And then I got smart, and I listened to what I thought was best, and I put her in her crib, upstairs, in her own room.  And guess what?  We BOTH slept and we were both better for it.

In the end, we managed to come up with our own idea of attachment parenting.  Combinations of what worked and what didn’t work. For instance, Miss Bug did want to be held most of the day and was at her best in a front pack. It worked well for us.  Had she preferred sitting in a bouncy seat, we would not have felt guilty about that either.  Skeptachment parenting?

So the free flow of memories from Bug’s early days does bring me to a point.  Why would a mother, any mother, choose to read a book and believe this is the best way?  This didn’t work for my parents generation and it isn’t working for mine.  Instead, it feeds the sanctimommy ego when her child prefers her chosen way of parenting, and it generates an appalling amount of guilt for the mother whose child needs something different.  Is that really working for anyone?  I’d rather choose to read all the literature I can get my hands on, ask the advice of a WIDE variety of people whom I respect, and having done my research, fine tune my parenting to fit my child.

Us skepparents though, are subjected to a surprising amount of critique, criticism, and sometimes downright animosity by the sanctimommy.  Just for attempting to meet the needs of our own children.  I think I know a possible reason, but I’ll save that for tomorrow.

Skeptical Parenting

I’ve so much to say on this particular subject that I can barely contain myself.  Trouble is, if I try to say it all today, we are going to have some very unorganized thought processes.  So, I’d rather do a short series as I process certain aspects of these thoughts.

Suffice it to say, when I was pregnant with Bug, I bought into the whole sanctimommy movement.  But by the time she was 2 weeks old, I found that I felt very differently than I had expected to, and without knowing there was terminology for it, I became a skepparent. And I did so quite quietly without much cerimony, just doing what I thought was best for Bug and for us as a family.  It certainly worked for us.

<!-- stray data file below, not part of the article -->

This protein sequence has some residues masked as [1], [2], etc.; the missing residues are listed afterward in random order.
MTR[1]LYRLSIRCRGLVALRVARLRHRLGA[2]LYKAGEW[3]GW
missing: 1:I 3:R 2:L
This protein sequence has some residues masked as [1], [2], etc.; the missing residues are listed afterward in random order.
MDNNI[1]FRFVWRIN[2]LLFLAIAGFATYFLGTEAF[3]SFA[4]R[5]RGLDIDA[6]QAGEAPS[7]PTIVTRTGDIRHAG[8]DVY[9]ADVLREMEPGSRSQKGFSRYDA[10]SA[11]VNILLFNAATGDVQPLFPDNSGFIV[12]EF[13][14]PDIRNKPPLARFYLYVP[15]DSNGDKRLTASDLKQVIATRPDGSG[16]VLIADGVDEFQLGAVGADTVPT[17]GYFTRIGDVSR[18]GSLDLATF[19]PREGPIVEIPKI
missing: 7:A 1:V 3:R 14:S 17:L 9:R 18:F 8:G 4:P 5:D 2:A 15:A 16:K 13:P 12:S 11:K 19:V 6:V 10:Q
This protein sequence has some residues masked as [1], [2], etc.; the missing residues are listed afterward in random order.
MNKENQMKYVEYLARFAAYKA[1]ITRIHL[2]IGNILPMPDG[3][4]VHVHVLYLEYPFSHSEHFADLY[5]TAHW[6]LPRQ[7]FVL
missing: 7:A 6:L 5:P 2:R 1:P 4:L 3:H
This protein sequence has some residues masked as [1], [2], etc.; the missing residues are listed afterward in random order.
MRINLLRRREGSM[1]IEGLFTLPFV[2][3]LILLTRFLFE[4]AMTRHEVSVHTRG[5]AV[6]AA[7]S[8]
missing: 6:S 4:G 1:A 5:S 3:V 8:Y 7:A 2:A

Now that one of my best friends out here has given birth to her son AJ 8 weeks ago, she has started the SkepParent blog. Fortunately for us, she has similar views to mine and is quite logical in her thinking. But her blog, and an experience about a week ago or so, has really gotten me thinking about sanctimommies and how we become them, why we become them, and what harm this is doing to us.

I decided to work on a few posts of my own because I was totally spamming her comment section, and it is, after all, her blog.  On the other hand, I find the discussion of this very interesting and am looking forward to further discussion.

A ride for Bug

So all summer long Bug and I have been attempting to convince her dad to give us back the bike trailer.  After all, I’ve been biking quite a bit this summer and it would be great to have her along.  Additionally I had it on pretty good order that he was not using it. (Since it was in pieces in two different homes, neither of which was his own.)  We bugged, pleaded, and cajoled, and J even decided that we should just purchase a new one since it was becoming such a hassle to get the old one back.  But I didn’t want to do that, as Bug will really only be in a trailer for a short time.  About a month ago I got one piece of the trailer back.  It took another month to get the rest.  But…we have it and tonight I took Bug on her first ride of the season.

Picture 1136

As you can clearly see, she barely fits in the trailer anymore.  Originally we had thought that Orangekathy would pull her in order to slow O’kathy down a bit.  But we soon figured out that the hitch didn’t really work that way.  So, I ended up doing the pulling.  I guess I shouldn’t have done those 21 flights of stairs today?

The entire ride was a little sketchy since it kept threatening to rain.  We cut it fairly short because of this, and that was probably good as my legs were exhausted, hips and knees a bit sore.  I think the trouble is that I need to learn to gear it WAY down when I am pulling her.

Picture 1137

Bug, perfectly content in her “small space,” got very annoyed with us and almost teary when we told her we needed to stop.  I heard about it the entire way home, how it was not raining, it didn’t rain, and she knew that dark threatening cloud wasn’t going to rain.  I promised her a ride next week.

Picture 1138

I may yet regret this…

In other biking and Bug news, we received a used tow bike for free today!  I was thrilled to pieces over this fact!  Bug wants nothing at all to do with it, but I can’t wait to see her use it! I mean, a little help on the hills already!

A shawl update

I am at the point where my shawl is moving along fairly quickly.  I am very pleased about this, as I’d like to get it done before August 10.  So I thought it was time for a little update:

Picture 1135

A first for me

A colorwork sock.  I’ve never done one before.  But SKA July challenge is colorwork and I thought I could make a pretty one by pairing a dark yarn with some handspun.  The handspun is a very early spinning attempt of mine, but I don’t think it looks bad at all in this case.  The pattern as written is far too short for my taste.  I experimented with a different way of elongating the leg portion but ended up frogging that and going with a second repeat of the star pattern.  Doesn’t this rather look like a quilt block?

Picture 1134

What am I to do?

With all the peppers in the garden?

I figured I could perhaps pickle them.  Except, I don’t like vinegar. I do, on the other hand, like traditionally prepared olives.  Which contain peppers, which I love to eat.  So, instead, I pickled my peppers using the salt brine, lemon, olive oil mixture one would prepare olives with.

Aren’t they pretty?

Picture 1133